Illinois Policy Institute and ACLU discuss Rauner’s criminal-justice reform initiatives
Experts analyze policy recommendations designed to make Illinois’ criminal-justice system fairer and more cost-effective.
Illinois’ criminal-justice system costs the state $1.4 billion each year, has a recidivism rate of almost 50 percent, and keeps ex-offenders practically locked out of many kinds of employment that would allow them to support themselves and their families. The state needs a criminal-justice system that is smarter, fairer and more cost-effective. In February 2015, Illinois Gov. Bruce Rauner formed theIllinois State Commission on Criminal Justice and Sentencing Reform, tasking it with developing policies to safely reduce Illinois’ prison population by 25 percent by 2025. In January, the commission released its first report, which sets forth 14 policy recommendations to advance this goal.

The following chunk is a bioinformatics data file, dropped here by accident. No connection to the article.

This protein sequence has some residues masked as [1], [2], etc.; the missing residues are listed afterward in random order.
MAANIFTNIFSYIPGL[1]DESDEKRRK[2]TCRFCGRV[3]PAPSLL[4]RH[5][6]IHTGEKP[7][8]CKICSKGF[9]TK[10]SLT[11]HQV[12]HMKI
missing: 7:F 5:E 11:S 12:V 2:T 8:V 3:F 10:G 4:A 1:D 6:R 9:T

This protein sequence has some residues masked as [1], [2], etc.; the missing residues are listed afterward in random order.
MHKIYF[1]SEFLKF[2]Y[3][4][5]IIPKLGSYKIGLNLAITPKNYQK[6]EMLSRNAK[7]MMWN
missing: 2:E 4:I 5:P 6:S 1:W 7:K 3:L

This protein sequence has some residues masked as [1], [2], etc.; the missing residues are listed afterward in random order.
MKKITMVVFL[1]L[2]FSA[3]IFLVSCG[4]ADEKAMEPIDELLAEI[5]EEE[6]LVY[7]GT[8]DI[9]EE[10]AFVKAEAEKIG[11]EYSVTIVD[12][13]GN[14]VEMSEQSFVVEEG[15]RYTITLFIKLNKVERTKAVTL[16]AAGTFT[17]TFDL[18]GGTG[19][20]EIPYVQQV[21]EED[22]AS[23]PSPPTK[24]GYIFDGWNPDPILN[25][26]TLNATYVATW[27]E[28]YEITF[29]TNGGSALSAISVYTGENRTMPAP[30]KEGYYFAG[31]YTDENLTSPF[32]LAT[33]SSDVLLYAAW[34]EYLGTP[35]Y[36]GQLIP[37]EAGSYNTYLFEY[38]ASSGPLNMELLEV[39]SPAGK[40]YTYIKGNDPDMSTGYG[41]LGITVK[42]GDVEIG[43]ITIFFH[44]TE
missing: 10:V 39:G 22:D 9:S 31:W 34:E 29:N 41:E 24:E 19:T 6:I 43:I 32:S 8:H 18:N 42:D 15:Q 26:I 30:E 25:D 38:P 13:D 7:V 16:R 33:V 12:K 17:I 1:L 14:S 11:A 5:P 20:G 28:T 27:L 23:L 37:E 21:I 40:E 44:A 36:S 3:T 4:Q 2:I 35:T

On Feb. 24, the Illinois Policy Institute and the American Civil Liberties Union of Illinois hosted a panel with John Maki, commission member and executive director of the Illinois Criminal Justice Information Authority, to discuss the commission’s recommendations and the prospects for reform in the coming year.